At Wednesday's general audience, Pope Francis said our participation in the Holy Eucharist at Mass is not a merely spiritual communion, but a sacramental one, uniting us to Christ and his Church.
“The celebration of the Mass… is ordered to sacramental Communion. It is not a spiritual communion. No, [it is] a sacramental communion,” he said March 21.
“While it unites us to Christ, tearing us from our selfishness, Communion opens and unites us to all those who are one in Him. Here is the wonder of Communion: we become what we receive!”
Pope Francis continued his catechesis on the Mass by outlining and explaining the second part of the Communion Rite in light of the passage from the Gospel of John where Jesus says: “He who eats my flesh and drinks my blood remains in me and I in him.”
When we receive Holy Communion, we must let ourselves be changed, he said, because as St. Augustine said, “every time we approach the Eucharist, we are transformed into Jesus.”
“As bread and wine are converted into the Body and Blood of the Lord, so those who receive them with faith are transformed into a living Eucharist,” Francis continued, explaining the parts of the Mass.
After the Sign of Peace, the priest holds up the consecrated host and says: “Blessed are the guests at the Lord's Supper: here is the Lamb of God, who takes away the sins of the world.”
These words are inspired by a passage from the Book of Revelation: “Blessed are those who have been called to the wedding feast of the Lamb,” he said.
“This invitation calls us to experience the intimate union with Christ, source of joy and holiness. It is an invitation that rejoices and at the same time leads to an examination of conscience illuminated by faith.”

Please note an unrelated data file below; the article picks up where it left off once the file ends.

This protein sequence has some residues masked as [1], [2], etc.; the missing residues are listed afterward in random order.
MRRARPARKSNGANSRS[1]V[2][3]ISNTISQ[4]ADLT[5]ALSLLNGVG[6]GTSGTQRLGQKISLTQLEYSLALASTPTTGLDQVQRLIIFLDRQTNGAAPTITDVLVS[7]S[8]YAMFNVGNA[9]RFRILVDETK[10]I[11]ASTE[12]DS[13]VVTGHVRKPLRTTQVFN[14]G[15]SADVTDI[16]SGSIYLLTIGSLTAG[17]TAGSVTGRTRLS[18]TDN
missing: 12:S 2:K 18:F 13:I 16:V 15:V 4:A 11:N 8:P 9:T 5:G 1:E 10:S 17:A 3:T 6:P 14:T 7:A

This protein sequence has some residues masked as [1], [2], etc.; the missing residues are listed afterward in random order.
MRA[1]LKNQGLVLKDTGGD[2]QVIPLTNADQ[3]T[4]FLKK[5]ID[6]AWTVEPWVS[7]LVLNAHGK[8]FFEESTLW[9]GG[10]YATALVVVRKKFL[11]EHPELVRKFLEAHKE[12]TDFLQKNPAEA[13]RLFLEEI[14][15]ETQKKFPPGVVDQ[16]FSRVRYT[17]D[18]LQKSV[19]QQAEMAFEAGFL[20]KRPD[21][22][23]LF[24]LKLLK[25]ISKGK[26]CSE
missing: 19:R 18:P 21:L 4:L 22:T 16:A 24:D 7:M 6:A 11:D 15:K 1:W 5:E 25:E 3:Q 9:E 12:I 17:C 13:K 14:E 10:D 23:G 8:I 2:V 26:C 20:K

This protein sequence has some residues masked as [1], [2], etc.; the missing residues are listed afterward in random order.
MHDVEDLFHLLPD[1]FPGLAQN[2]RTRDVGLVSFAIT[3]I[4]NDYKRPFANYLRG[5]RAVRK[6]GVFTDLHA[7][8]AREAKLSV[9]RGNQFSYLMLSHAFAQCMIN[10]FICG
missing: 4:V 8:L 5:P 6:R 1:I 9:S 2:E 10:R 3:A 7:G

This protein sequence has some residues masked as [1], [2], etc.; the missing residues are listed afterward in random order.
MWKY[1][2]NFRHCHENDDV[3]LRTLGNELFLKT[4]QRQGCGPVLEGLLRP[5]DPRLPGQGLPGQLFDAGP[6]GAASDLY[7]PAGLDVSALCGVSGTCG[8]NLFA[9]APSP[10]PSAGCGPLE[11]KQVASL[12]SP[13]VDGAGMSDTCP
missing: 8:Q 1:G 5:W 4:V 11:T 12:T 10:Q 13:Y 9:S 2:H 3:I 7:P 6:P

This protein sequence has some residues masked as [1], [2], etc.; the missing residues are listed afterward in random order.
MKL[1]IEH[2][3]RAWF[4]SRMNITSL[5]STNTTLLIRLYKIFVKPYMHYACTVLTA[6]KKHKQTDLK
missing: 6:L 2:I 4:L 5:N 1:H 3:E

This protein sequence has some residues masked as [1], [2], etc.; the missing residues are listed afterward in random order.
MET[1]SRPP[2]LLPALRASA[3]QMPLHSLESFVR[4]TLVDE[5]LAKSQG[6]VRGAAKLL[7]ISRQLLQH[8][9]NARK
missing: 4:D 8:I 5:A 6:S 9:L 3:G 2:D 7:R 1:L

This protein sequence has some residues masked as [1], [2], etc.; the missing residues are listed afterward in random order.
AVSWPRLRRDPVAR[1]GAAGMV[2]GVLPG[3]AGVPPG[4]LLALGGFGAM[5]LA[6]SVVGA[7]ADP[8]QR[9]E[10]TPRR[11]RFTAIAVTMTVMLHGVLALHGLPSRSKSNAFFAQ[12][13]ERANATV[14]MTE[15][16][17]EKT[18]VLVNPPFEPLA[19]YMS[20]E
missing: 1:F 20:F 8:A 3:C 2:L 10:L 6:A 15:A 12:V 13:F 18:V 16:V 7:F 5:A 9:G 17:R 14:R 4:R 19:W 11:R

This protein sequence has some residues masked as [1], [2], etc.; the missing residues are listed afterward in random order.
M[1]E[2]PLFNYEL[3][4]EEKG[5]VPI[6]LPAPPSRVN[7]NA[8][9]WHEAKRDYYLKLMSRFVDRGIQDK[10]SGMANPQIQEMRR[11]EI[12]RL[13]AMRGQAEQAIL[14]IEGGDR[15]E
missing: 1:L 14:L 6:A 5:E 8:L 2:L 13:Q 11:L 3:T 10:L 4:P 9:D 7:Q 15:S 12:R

“If on the one hand, in fact, we see the distance that separates us from the holiness of Christ, on the other we believe that his Blood is ‘shed for the remission of sins.’”
As an aside, Francis reminded Christians that they have already been pardoned through the grace bestowed at their baptism and are forgiven again every time they approach the Sacrament of Penance, because “Jesus forgives us always,” he said.
Repeating a favorite phrase, he emphasized that “Jesus does not tire of forgiving us, it is we who tire of asking for forgiveness.”
The Pope also quoted St. Ambrose, who, thinking of the salvific power of the blood of Christ, said: “I who always sin, must always have the remedy.”
With the same faith, Francis said, we also turn our gaze to the Lamb of God, praying to him with the words: “O Lord, I am not worthy that you should enter under my roof, but only say the word and my soul shall be healed.”
This is the point in the Mass where we go up to receive the Eucharist, which is “a meeting with Jesus,” he said.
He also explained that though the entirety of Christ is present under each of the two species of the Eucharist, both Body and Blood, the Church believes that the “Eucharistic banquet is expressed with greater fullness if Holy Communion is made under the two species.”
He also noted Church teaching that the faithful may receive communion either “standing up with devotion, or kneeling,” as determined by the local bishops’ conference, and that the faithful receive “the sacrament in the mouth or, where it is allowed, on the hand, as preferred.”
After receiving the Eucharist, to help acknowledge the gift, the Pope recommended spending time in silent prayer, or the singing of a psalm or hymn of praise.
The Eucharistic Liturgy concludes with the prayer after communion, where the priest “turns to God to thank him for making us his guests and to ask that what has been received transforms our life.”
He noted the significance of the final prayer for the Mass of the day, Wednesday of the fifth week of Lent: “We ask the Lord that ‘participation in his sacrament should be for us the medicine of salvation, heal us from evil and confirm us in his friendship.’”